Simple answers to fix retail’s loyalty marketing mess

    David's points are all valid. The way we encourage our clients to approach it is to think about loyalty as an outcome rather than just a program. If you start from that frame you can steer around the discount trap and focus more on benefits and perks like the ones that Nikki suggests in her comment, or implement a membership model without a points economy like Nike and Lululemon have.
  • Posted on: 06/13/2019

    Indochino bets big on showrooms

    I tried the Indochino experience last year and found it to be lacking. While the showroom staff was polite and friendly, the process end to end took a long time and required a lot of rework. The fitting appointment itself takes close to an hour, my suit then arrived weeks later than it was promised and despite the exhaustive measurements taken the suit did not fit. The alterations to fix the fit issues took several more weeks. I've had a much quicker and more seamless experience buying at Nordstrom and working with their in house tailors for alterations. I had a similar experience with a "personalized" shirt from Stannt that does not fit as well as a typical shirt bought off the rack. Bottom line: apparel is hard and the showroom companies struggle to deliver on their promise of a perfect, custom fit.
  • Posted on: 04/10/2019

    Will retailers see more rewards from multi-banner loyalty programs?

    I advised Foot Locker on the design of FLX and advocated for the multi-banner approach. The huge benefit to the retailer is the improvement in consumer data and insight that comes from having a consolidated view of not only the member's spend, but also their engagement with the program and the banners and their redemption choices when they have rewards. For the multi-banner shopper (believe me, they are out there) the feeling of being recognized and rewarded for your overall loyalty to a family of banners contributes to emotional loyalty over time.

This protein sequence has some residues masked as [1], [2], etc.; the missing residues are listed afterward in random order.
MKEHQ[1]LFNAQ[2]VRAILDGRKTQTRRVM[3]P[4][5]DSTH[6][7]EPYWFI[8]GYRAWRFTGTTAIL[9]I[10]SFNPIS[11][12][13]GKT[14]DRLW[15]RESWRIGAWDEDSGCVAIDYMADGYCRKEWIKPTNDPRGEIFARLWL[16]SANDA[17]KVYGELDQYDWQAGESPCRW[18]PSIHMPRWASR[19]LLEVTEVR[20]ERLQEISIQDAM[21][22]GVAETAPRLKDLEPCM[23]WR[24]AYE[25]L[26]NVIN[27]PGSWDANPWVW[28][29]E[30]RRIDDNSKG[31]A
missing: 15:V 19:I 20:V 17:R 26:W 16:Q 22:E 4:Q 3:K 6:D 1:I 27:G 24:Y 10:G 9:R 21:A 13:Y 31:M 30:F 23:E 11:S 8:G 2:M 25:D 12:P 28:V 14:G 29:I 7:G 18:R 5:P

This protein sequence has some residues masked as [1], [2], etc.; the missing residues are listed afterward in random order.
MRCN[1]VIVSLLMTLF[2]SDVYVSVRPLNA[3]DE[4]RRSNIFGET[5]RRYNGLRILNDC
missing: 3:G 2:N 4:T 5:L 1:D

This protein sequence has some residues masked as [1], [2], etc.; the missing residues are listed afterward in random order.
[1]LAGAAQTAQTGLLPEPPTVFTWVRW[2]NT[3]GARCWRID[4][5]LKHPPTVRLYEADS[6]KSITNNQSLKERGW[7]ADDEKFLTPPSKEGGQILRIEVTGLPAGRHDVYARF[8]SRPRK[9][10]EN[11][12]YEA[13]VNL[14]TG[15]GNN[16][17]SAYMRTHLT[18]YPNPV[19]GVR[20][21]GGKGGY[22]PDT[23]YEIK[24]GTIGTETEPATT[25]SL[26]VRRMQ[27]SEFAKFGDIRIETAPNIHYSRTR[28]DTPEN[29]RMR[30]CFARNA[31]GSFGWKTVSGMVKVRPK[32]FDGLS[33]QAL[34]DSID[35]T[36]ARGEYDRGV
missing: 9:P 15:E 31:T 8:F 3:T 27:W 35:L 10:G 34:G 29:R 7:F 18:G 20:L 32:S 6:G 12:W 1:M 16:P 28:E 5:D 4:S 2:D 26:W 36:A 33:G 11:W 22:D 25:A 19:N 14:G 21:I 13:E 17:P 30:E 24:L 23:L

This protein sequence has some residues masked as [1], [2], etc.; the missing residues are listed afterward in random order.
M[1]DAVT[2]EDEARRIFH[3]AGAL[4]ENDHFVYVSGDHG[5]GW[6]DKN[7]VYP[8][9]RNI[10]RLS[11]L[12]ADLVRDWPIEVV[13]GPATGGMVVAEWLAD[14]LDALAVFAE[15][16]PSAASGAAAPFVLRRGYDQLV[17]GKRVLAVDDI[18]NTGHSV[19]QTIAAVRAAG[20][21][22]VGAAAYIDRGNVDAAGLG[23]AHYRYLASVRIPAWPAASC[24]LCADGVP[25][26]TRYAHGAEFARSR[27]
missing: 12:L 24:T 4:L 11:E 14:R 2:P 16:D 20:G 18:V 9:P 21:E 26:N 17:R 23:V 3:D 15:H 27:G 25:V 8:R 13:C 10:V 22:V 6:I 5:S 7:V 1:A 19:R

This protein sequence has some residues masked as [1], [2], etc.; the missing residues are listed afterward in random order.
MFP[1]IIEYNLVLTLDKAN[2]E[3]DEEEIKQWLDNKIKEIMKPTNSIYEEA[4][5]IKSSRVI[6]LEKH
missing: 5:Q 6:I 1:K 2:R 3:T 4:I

• Posted on: 01/08/2019

    The new boss is different than the old boss at Starbucks

    The jury is definitely still out on this one. Starbucks is a mature company at this point and their home market of North America is pretty saturated for them. It's remarkable and a tribute to Howard that he was able to drive a second era of growth when he returned as CEO. Starbucks has an enviable platform both digitally and with their physical stores, but I believe that they need to keep evolving their legendary experience to maintain customer loyalty. It would be a mistake to focus on down-market competition like Dunkin' and McDonald's at the expense of premium, reserve experiences that create the halo for the overall brand.
  • Posted on: 12/26/2018

    Nike sees online eclipsing offline sales

    One interesting component of this story is that Nike has focused their digital investments on commerce through their apps. The SNKRS and Nike apps offer category leading mobile shopping experiences while has changed little in several years. Nike's done a good job of seeing where their young, mobile forward consumer is heading and investing to meet them there.
  • Posted on: 05/14/2018

    Is an on-demand workforce heading to retail’s selling floors?